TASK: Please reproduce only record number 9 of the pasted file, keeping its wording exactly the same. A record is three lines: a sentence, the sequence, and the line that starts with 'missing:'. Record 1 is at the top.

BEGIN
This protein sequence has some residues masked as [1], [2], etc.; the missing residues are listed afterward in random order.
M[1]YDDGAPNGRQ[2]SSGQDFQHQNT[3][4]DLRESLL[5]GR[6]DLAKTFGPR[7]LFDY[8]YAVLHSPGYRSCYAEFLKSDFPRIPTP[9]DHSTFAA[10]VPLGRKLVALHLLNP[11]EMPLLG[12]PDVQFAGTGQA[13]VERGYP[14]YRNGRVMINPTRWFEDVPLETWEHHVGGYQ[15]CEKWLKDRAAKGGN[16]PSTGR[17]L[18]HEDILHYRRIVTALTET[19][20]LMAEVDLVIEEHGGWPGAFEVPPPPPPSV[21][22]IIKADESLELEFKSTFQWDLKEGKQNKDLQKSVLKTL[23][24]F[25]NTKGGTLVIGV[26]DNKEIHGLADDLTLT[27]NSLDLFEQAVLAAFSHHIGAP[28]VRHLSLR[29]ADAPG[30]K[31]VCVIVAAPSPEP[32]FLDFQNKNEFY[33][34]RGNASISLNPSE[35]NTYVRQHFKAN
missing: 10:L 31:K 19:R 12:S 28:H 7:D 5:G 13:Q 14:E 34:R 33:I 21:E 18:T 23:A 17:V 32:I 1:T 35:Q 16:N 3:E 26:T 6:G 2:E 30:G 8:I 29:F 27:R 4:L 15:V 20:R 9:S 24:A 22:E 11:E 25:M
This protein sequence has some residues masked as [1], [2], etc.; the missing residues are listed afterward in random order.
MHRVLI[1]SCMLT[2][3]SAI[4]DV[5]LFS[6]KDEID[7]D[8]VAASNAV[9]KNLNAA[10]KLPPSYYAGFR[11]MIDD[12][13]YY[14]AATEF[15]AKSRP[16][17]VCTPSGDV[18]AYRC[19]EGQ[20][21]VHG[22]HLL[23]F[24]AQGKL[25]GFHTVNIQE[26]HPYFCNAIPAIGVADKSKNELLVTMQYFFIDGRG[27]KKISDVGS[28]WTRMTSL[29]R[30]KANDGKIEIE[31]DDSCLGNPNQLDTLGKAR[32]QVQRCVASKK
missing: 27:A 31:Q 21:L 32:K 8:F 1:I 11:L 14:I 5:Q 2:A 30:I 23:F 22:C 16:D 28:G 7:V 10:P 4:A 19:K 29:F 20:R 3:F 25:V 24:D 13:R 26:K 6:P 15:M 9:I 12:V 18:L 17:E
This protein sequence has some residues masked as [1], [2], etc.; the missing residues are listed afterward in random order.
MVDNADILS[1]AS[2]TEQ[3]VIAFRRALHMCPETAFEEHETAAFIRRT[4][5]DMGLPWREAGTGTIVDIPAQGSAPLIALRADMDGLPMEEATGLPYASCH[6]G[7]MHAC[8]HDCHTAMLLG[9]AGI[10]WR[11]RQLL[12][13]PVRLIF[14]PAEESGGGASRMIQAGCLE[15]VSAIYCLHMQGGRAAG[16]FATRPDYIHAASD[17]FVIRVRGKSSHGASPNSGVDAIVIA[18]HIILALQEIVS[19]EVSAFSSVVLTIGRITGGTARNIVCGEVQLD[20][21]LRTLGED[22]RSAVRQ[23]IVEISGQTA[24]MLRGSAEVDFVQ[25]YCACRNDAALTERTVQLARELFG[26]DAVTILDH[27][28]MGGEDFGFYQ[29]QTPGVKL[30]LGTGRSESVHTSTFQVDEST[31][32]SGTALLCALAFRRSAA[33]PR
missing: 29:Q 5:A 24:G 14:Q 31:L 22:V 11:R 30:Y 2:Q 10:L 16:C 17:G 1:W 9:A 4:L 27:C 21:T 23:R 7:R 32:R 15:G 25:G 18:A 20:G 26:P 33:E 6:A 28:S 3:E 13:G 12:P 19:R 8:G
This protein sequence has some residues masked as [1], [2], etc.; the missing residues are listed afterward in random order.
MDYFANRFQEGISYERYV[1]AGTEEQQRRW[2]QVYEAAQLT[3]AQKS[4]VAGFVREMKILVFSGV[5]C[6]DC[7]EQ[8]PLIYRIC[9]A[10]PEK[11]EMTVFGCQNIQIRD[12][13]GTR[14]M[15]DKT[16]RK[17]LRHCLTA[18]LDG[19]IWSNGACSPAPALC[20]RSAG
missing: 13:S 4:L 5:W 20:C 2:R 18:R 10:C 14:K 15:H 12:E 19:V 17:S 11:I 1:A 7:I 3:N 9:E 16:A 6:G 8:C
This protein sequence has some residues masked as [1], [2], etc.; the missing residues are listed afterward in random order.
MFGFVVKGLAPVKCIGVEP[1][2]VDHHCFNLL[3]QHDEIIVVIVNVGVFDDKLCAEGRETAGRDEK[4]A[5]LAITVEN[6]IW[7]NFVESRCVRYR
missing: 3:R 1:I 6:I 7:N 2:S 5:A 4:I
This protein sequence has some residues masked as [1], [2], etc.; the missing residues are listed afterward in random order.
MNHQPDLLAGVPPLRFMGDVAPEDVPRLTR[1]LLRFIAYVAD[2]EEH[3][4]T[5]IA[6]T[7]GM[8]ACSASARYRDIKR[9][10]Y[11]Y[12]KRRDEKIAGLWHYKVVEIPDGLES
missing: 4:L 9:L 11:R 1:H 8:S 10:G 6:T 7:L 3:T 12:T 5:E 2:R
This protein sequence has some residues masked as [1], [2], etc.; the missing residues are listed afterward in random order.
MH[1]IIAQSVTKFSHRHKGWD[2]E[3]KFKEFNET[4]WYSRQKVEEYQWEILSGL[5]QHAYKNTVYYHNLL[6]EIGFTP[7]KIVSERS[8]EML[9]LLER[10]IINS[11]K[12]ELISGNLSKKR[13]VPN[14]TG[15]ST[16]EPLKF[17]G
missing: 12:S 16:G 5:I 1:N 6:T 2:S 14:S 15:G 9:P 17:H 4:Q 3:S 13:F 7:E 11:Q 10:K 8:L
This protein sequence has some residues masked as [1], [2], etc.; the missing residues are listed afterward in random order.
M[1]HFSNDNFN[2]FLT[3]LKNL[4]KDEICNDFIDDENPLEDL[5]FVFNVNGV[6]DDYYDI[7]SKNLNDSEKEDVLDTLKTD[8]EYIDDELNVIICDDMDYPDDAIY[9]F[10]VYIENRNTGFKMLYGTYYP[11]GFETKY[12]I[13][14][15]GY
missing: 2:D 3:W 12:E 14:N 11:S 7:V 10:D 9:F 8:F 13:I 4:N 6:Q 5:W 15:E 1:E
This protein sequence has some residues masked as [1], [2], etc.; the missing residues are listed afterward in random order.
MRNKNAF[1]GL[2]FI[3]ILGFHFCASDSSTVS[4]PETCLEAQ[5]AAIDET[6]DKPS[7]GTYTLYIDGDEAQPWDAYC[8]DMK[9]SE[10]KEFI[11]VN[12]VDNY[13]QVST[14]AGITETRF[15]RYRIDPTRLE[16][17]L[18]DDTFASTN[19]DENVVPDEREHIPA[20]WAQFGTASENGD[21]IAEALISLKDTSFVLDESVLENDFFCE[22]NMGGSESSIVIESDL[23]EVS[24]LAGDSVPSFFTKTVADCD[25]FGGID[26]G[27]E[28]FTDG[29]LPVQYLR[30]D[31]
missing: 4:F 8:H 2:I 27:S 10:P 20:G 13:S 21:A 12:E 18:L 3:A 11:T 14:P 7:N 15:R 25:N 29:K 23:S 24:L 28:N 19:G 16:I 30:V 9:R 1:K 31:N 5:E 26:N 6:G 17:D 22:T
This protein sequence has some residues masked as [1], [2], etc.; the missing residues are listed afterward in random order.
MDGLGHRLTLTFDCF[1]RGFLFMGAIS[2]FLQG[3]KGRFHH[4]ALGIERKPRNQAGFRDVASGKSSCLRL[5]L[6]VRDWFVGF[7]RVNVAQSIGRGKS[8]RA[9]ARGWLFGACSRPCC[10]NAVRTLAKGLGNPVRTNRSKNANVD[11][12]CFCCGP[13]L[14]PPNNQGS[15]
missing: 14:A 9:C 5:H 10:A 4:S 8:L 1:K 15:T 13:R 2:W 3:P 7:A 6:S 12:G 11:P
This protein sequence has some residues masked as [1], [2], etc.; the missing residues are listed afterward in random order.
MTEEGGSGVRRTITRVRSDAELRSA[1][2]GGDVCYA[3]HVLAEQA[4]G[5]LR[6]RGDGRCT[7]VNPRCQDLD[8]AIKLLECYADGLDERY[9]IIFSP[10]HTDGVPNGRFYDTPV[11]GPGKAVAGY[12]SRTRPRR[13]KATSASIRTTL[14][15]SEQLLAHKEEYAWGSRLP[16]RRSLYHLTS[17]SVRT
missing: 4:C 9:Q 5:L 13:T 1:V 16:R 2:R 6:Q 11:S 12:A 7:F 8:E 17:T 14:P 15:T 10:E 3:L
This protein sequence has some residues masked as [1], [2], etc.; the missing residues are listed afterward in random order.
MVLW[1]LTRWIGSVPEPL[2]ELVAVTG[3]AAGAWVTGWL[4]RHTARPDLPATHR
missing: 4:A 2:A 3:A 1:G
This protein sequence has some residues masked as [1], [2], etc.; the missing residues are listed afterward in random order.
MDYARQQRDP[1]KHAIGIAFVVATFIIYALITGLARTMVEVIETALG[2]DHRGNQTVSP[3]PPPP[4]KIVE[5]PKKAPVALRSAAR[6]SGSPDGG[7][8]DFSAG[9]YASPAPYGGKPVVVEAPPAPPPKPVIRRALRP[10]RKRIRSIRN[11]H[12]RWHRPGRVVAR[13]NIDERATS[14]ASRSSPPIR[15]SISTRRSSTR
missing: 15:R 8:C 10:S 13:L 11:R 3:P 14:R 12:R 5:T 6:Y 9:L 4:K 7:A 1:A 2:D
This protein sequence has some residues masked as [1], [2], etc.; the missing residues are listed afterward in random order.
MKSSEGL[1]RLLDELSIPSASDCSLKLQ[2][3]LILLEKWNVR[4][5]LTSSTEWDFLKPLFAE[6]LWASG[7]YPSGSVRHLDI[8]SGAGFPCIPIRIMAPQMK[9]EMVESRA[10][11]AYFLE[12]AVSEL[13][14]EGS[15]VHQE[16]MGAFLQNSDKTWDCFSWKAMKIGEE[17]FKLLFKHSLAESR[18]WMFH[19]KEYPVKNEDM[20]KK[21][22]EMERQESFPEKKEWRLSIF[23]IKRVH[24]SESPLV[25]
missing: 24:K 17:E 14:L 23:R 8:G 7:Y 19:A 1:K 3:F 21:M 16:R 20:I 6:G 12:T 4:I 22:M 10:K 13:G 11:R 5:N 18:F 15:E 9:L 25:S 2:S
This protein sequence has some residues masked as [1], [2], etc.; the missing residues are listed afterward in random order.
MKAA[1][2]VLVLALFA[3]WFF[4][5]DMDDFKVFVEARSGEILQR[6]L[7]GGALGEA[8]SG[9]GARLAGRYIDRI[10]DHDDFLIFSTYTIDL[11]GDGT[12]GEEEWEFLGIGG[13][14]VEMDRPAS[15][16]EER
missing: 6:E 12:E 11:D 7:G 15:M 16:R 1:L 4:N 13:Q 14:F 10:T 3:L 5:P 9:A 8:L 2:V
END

This protein sequence has some residues masked as [1], [2], etc.; the missing residues are listed afterward in random order.
MRNKNAF[1]GL[2]FI[3]ILGFHFCASDSSTVS[4]PETCLEAQ[5]AAIDET[6]DKPS[7]GTYTLYIDGDEAQPWDAYC[8]DMK[9]SE[10]KEFI[11]VN[12]VDNY[13]QVST[14]AGITETRF[15]RYRIDPTRLE[16][17]L[18]DDTFASTN[19]DENVVPDEREHIPA[20]WAQFGTASENGD[21]IAEALISLKDTSFVLDESVLENDFFCE[22]NMGGSESSIVIESDL[23]EVS[24]LAGDSVPSFFTKTVADCD[25]FGGID[26]G[27]E[28]FTDG[29]LPVQYLR[30]D[31]
missing: 4:F 8:H 2:I 27:S 10:P 20:G 13:S 21:A 12:E 18:L 3:A 11:T 14:P 7:N 15:R 25:N 29:K 23:S 24:L 28:N 19:G 16:I 30:V 9:R 1:K 31:N 5:E 26:N 6:G 17:D 22:T